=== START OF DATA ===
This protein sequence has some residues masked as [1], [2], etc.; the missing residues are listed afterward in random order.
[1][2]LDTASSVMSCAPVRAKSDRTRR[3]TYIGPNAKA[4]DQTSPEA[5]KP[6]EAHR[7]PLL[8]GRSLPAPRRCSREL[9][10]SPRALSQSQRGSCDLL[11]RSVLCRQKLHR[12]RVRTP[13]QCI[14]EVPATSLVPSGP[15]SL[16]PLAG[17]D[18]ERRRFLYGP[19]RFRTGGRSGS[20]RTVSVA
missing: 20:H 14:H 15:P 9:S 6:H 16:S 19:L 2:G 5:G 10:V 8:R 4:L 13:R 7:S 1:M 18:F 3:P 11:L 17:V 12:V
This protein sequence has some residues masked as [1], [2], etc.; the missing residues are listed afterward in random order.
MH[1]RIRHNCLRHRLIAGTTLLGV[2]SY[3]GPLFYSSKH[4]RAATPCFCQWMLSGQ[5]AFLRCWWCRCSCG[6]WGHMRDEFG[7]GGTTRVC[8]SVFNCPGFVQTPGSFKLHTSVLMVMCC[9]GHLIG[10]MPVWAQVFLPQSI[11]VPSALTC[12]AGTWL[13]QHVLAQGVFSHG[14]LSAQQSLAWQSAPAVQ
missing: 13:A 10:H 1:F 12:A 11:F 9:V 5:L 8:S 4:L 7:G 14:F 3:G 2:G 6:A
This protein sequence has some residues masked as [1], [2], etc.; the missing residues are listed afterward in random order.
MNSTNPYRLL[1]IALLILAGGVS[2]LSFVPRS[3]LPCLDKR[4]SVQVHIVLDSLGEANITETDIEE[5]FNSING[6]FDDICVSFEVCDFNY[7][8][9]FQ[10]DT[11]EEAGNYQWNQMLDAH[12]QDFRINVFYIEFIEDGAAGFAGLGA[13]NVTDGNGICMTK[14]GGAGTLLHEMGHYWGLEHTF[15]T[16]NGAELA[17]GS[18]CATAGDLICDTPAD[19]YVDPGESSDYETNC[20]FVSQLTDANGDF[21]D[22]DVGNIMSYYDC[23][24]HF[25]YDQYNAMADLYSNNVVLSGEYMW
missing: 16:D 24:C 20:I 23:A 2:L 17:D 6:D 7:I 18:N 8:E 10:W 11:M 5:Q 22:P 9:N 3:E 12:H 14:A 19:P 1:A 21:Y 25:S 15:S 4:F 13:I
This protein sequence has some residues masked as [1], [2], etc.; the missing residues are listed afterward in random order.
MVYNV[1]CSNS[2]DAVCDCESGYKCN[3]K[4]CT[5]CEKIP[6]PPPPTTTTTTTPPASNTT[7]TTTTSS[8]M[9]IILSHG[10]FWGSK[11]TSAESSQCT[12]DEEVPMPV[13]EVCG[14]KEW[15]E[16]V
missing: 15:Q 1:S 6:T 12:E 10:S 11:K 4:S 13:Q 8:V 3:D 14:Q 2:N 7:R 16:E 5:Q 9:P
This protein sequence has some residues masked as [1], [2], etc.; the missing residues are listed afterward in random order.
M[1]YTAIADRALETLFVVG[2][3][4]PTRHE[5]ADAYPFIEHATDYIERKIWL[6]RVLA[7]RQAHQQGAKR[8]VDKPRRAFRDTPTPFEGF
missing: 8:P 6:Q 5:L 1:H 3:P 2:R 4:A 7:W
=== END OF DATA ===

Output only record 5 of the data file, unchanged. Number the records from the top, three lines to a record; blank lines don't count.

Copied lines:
This protein sequence has some residues masked as [1], [2], etc.; the missing residues are listed afterward in random order.
M[1]YTAIADRALETLFVVG[2][3][4]PTRHE[5]ADAYPFIEHATDYIERKIWL[6]RVLA[7]RQAHQQGAKR[8]VDKPRRAFRDTPTPFEGF
missing: 8:P 6:Q 5:L 1:H 3:P 2:R 4:A 7:W